Wiley’s suggestion to allow seasonal flooding seemed risky to farmers who feared that their perennial crops would be damaged by sitting in water, but since then, winter trials performed in vineyards and nut orchards allowed as much as 2 feet of water onto fields for 2 weeks to percolate into the ground to recharge the water table, and no harm was done to the vines or trees.

Mike Montgomery of Monterey One Water highlights another solution, the use of recycled water: “Agriculture makes up about 92% of all the water that is pumped out of the ground in Monterey County. When seawater intrusion was making its advances down the Salinas Valley, most crops couldn’t tolerate the high levels of salinity in the water.

Now, with recycled water in the mix, water quality has improved, and farmers are able to grow more high-value food crops such as strawberries, lettuce, celery, broccoli, cauliflower, Brussels sprouts, etc. In the county, in most of the areas that directly make use of the recycled water, seawater intrusion has slowed significantly, but in the areas where they’re still pumping a lot of groundwater, it has continued to get worse.”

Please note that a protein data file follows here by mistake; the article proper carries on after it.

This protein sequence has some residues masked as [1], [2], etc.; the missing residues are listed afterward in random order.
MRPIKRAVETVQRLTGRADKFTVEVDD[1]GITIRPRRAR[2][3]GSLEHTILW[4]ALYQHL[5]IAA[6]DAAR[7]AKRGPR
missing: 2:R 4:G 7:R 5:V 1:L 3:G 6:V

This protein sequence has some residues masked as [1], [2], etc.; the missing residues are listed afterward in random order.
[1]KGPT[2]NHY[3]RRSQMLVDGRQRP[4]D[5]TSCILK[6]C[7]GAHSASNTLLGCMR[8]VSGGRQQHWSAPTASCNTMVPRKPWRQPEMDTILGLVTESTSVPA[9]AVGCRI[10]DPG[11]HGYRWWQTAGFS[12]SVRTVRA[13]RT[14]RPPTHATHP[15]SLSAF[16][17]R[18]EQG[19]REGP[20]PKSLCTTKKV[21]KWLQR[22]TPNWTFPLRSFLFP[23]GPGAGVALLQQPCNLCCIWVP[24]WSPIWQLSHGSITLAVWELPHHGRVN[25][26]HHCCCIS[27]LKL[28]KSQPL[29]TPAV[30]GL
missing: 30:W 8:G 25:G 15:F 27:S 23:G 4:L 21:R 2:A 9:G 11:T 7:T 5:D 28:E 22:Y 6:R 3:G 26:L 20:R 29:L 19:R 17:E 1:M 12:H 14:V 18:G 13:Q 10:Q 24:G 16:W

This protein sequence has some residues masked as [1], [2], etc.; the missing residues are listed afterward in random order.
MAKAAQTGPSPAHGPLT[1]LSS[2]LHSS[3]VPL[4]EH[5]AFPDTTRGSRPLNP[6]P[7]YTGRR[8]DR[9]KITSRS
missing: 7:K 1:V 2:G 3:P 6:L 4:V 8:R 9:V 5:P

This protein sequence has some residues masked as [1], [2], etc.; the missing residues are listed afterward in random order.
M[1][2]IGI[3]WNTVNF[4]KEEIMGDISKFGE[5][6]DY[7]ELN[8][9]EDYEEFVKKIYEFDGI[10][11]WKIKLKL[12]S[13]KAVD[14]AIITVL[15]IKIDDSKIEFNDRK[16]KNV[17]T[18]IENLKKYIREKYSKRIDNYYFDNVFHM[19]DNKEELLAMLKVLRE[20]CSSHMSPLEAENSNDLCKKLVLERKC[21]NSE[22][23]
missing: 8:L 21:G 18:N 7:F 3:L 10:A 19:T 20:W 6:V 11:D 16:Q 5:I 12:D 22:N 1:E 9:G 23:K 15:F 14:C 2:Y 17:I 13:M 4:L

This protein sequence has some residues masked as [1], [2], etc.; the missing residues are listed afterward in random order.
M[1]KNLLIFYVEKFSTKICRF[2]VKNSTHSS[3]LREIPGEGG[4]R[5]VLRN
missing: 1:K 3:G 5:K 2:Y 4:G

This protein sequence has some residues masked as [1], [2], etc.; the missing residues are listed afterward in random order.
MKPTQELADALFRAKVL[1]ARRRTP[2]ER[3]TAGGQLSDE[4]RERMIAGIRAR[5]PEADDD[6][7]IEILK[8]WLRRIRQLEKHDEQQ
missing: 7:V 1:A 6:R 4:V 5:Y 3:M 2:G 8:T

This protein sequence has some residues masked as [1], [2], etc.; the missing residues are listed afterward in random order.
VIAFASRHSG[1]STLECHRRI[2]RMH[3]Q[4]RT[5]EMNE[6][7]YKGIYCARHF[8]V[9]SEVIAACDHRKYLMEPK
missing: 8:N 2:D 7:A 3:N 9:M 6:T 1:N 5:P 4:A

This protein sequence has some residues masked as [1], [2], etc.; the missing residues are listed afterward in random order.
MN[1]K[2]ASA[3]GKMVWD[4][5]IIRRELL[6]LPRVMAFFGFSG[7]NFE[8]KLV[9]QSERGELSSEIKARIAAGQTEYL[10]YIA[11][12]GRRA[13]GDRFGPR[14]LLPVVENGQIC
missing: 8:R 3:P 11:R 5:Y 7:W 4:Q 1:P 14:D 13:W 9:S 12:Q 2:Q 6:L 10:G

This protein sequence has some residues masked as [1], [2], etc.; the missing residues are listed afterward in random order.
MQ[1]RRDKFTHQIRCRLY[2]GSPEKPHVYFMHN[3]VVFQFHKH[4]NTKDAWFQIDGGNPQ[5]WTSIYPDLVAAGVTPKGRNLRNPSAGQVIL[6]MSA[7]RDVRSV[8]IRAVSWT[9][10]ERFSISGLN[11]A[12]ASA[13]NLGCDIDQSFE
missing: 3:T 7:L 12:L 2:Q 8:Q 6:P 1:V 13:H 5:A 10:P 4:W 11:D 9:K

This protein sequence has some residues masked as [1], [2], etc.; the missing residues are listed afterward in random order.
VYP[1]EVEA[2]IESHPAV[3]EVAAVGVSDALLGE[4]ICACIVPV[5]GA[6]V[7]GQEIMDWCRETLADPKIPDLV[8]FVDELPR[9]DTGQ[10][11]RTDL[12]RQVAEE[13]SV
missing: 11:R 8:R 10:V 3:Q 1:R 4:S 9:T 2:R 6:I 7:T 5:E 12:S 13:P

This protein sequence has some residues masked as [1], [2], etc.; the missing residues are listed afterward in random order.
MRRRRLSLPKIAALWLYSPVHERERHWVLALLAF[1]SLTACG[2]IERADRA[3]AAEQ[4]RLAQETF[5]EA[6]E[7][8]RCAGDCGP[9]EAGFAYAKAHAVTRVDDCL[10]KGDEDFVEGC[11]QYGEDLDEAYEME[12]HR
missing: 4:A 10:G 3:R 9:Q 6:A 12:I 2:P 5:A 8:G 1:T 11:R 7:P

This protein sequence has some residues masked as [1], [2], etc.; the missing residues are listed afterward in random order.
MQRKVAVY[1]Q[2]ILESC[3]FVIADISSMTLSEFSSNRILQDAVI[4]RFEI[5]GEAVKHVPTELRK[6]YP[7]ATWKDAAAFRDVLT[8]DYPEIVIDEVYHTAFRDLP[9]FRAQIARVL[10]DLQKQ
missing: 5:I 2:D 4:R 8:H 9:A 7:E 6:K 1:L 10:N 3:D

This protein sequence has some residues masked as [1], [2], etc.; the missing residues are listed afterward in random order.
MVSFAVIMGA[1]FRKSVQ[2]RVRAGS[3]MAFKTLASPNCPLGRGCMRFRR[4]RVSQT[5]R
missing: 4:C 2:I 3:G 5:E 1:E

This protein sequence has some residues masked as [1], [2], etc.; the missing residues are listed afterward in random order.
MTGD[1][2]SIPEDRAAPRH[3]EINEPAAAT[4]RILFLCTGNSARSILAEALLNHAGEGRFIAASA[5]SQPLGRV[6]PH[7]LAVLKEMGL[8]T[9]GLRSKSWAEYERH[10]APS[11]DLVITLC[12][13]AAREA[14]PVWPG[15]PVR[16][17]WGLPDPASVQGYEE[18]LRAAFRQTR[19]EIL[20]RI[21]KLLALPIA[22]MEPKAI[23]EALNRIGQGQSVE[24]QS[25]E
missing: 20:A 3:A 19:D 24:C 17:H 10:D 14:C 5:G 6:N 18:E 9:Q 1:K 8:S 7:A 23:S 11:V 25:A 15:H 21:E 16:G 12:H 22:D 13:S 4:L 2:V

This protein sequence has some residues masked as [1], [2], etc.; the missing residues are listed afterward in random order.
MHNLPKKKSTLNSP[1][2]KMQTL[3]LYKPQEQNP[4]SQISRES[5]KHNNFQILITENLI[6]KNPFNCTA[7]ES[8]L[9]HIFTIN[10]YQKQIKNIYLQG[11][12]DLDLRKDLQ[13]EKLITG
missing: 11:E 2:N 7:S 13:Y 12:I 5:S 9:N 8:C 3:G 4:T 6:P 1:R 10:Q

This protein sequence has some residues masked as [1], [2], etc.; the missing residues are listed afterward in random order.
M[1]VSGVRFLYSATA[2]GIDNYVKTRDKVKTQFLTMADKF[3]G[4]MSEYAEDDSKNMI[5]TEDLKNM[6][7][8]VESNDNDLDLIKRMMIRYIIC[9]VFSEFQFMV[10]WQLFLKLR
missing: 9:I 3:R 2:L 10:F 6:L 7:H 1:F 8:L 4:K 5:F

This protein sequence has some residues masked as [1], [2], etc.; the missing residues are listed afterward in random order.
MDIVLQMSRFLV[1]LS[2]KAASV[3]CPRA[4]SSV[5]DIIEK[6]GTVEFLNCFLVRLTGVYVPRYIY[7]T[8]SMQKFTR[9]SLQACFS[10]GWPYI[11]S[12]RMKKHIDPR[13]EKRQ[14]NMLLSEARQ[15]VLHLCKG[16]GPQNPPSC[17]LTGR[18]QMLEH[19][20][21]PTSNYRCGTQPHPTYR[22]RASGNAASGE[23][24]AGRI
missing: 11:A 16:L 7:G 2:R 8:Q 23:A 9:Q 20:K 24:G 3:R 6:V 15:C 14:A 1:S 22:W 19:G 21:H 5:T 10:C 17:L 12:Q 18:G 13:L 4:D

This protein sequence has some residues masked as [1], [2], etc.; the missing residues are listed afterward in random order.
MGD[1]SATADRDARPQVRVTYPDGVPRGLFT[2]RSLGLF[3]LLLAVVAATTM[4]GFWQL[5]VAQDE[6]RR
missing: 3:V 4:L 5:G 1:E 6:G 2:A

Over the next twenty years, California’s Central Valley is projected to lose hundreds of thousands of acres of farmland due to the pressures of urbanization, the challenging economics of farming and the multiple stresses of climate change. That loss poses potentially dire consequences for the nation’s food supply. Implementing practices for on-farm water security will be paramount to adapting agriculture to a hotter, drier climate.

Seven Strategies for On-Farm Water Conservation

Scroll through to explore strategies